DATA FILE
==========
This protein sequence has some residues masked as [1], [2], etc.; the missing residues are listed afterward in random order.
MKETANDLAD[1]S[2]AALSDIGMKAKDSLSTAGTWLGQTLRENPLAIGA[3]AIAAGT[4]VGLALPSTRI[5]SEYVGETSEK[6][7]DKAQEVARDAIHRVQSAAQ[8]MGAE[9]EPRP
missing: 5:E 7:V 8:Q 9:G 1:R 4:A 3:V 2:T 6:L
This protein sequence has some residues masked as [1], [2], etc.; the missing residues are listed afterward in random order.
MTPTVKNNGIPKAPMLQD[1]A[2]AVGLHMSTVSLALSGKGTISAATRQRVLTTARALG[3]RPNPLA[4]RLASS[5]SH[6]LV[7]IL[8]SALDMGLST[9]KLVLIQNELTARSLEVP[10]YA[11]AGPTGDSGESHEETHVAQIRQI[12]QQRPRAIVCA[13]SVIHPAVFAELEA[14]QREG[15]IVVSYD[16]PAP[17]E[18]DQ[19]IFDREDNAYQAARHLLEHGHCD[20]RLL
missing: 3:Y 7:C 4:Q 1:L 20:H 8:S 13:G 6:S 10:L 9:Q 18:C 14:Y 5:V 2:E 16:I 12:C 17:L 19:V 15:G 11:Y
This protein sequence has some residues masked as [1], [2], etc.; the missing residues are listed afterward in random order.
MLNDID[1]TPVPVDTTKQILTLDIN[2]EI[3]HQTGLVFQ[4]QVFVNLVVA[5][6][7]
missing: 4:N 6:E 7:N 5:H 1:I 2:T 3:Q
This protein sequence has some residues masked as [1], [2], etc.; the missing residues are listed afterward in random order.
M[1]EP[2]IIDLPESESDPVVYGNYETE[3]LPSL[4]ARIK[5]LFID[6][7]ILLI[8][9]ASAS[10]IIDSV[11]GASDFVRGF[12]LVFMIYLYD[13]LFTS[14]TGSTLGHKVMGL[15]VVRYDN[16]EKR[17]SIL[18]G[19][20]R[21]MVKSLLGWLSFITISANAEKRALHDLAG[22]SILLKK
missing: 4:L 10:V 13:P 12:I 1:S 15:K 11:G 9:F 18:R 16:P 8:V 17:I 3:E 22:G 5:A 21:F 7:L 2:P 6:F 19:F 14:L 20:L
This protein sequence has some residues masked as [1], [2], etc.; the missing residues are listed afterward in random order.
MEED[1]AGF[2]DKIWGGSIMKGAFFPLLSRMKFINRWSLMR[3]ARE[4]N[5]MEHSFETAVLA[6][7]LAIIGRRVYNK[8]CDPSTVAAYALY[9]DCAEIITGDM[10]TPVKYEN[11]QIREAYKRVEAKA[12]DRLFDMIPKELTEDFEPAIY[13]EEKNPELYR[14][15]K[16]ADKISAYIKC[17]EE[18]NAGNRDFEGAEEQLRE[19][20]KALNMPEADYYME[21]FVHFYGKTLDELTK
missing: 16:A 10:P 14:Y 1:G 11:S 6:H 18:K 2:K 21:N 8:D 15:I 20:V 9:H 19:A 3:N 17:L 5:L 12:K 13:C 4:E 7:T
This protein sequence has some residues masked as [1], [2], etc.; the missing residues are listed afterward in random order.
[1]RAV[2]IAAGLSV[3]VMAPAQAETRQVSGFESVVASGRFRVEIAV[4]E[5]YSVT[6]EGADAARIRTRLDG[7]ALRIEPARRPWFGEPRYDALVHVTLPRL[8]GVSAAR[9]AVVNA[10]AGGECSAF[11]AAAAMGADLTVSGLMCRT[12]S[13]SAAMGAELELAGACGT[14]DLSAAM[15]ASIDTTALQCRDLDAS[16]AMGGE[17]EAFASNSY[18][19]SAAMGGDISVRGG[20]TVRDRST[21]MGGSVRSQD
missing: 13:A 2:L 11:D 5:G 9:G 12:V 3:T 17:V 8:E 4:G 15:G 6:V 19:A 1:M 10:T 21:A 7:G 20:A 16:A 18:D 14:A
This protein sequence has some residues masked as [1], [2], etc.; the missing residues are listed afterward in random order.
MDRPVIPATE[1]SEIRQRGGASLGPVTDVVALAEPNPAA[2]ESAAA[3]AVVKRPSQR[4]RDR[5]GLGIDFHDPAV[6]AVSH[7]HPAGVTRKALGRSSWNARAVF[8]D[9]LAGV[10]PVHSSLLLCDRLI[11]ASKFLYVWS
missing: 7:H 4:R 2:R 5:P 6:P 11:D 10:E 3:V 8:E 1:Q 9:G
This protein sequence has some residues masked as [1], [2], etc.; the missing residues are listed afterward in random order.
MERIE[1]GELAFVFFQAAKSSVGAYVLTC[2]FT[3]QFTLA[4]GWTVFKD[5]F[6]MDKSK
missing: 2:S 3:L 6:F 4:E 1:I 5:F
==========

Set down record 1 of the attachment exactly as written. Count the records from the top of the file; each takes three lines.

This protein sequence has some residues masked as [1], [2], etc.; the missing residues are listed afterward in random order.
MKETANDLAD[1]S[2]AALSDIGMKAKDSLSTAGTWLGQTLRENPLAIGA[3]AIAAGT[4]VGLALPSTRI[5]SEYVGETSEK[6][7]DKAQEVARDAIHRVQSAAQ[8]MGAE[9]EPRP
missing: 5:E 7:V 8:Q 9:G 1:R 4:A 3:V 2:T 6:L